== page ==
February Update

I’m kind of enjoying the winter doldrums. Rather than continuing to try to catch up with what didn’t happen last fall, we’re getting ready for Spring.

We never did get the sheep breeding groups set up. What with Lisa getting injured, the minions moving on (and checking out as it were, weeks before that) and time spent on an abortive attempt to acquire some additional livestock, it just didn’t happen. Now she’s having the shoulder surgery that was scheduled for November. It’s a painful waste of hay, but skipping the year seems the least bad choice. We will get a lamb or two, because Miguel did get over the fence at one point.

We are very low on firewood, but again, I’d prefer to hoard what we have rather than very inconveniently try to scrounge more. I prefer to look at the half full glass of not yet turning on the propane heater. We have some junk firewood set aside for sugaring, With no sugar house, if we can reach the evaporator and the brick pile, I can cut up sawmill slab.

Lisa is starting onions and shallots from seed this year. That needs to be done in the next couple of weeks, a month earlier than tomatoes or peppers, so needing to heat the basement may change my outlook on firewood. As long as we’re starting this early, she’s going to try seeds rather than plugs for the window boxes this year. Fortunately the seeds are relatively cheap, and if either experiment fails, we will have time to order onion plants or flower plugs.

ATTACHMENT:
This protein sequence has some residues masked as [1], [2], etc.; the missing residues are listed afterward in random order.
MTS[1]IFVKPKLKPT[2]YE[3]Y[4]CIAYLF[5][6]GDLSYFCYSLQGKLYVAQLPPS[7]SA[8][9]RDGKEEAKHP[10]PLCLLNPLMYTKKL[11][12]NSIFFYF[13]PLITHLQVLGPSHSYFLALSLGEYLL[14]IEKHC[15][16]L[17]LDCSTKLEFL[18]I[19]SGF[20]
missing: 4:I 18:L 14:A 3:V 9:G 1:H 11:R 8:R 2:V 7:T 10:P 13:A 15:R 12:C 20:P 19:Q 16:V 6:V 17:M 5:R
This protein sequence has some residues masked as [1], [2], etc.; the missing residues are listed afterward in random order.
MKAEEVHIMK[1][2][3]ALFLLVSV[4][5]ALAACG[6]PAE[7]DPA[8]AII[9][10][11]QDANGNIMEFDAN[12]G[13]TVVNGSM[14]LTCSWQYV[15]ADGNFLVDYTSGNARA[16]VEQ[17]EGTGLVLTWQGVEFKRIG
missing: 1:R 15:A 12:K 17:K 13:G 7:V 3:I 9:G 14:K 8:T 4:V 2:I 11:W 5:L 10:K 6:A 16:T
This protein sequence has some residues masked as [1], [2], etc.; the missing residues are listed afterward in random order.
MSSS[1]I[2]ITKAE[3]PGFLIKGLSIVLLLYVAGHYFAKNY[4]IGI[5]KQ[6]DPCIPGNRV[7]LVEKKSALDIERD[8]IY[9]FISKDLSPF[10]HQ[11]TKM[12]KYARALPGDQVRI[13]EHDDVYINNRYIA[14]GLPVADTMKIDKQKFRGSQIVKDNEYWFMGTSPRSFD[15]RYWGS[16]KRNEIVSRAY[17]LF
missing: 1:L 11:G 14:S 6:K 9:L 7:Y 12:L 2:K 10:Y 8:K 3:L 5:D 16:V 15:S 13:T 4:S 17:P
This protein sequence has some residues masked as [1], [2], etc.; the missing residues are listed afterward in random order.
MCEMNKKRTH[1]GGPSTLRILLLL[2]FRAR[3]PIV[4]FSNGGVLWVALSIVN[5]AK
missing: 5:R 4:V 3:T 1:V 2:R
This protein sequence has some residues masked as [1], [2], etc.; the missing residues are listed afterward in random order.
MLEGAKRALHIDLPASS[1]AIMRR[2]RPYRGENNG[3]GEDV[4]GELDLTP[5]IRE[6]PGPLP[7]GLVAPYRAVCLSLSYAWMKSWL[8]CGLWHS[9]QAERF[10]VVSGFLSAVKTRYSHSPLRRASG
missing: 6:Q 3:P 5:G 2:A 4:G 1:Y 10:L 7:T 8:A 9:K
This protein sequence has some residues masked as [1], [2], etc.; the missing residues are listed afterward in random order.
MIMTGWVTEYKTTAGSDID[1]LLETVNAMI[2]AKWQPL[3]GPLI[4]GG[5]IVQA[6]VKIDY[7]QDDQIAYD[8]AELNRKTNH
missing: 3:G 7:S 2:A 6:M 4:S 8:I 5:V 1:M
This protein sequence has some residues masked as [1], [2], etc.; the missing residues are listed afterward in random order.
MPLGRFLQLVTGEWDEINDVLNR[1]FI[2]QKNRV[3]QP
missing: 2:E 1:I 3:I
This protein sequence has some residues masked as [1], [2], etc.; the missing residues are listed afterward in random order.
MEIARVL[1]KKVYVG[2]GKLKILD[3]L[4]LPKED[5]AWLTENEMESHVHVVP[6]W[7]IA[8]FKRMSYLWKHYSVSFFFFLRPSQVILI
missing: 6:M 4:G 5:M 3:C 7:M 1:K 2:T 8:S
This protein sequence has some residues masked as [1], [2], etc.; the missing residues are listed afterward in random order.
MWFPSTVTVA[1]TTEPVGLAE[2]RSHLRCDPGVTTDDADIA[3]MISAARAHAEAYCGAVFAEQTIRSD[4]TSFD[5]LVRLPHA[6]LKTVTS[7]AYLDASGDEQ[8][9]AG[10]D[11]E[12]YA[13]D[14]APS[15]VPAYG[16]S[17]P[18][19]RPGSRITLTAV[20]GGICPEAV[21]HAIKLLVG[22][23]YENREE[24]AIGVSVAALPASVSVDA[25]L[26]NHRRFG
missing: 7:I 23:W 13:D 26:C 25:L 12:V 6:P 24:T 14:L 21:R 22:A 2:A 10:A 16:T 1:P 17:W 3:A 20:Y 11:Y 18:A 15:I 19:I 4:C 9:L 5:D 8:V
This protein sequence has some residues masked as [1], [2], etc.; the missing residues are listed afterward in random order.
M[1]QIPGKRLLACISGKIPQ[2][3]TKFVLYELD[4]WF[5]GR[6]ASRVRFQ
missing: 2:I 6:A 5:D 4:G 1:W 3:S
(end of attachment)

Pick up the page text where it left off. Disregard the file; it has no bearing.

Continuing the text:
Speaking of onions, I’m not sure I’ve mentioned that after buying plants last year, I’ll never go back to sets. They were far less expensive, and did better than sets at actually forming bulbs. The downside is that they are impossible to buy locally and even most mail order seedsmen don’t carry them. We were happy with the ones we got from Millers.

The stuff lined up after starting seeds is:

1. Sugaring. This depends on getting to the evaporator and firebrick. If we can do that, I can reach and cut enough wood. If I can’t reach the firebrick, a years’ supply of syrup is cheaper than a new set of firebrick that will never be used again.

2. Cutting timbers for raised beds for the garden. We have logs stacked but the sawmill is in a seasonal swamp.

3. Running fence. Unfortunately we can’t afford a mile of woven wire. That means high tensile electric, which in turn means that we’re not even trying to stop piglets or lambs under a month old. Any wire low enough for them is going to short out, disabling the fence. I guess that’s another upside to not lambing this year. Piglets are smart enough to get back to mommy. Lambs will forget how they got out.

I think that will keep us busy between snow melt and May first. Go global warming!

Segueing again, it got to -18F last week. There are “wine grapes” from Minnesota that are rated for -30. I’ve seen honest statements that their wines don’t actually suck. The hardiest grapes that actually seem to produce good wine are only rated for -15. Zinfandel under plastic, here we come.

The bees were flying yesterday, and all three hives are still alive. Unfortunately a lot of hives die in March. If they make it to April they can usually live off Red Maple. We didn’t order any more bees this year. There was too much else going on. There are two new bee supply dealers in New Hampshire this year, plus the one we got the packages from last year. I may put out feelers for spares if we don’t feel too overwhelmed. As with the lambs, I’ll be ok with getting my act together to order a couple of Champlain Valley nucs in 2010.

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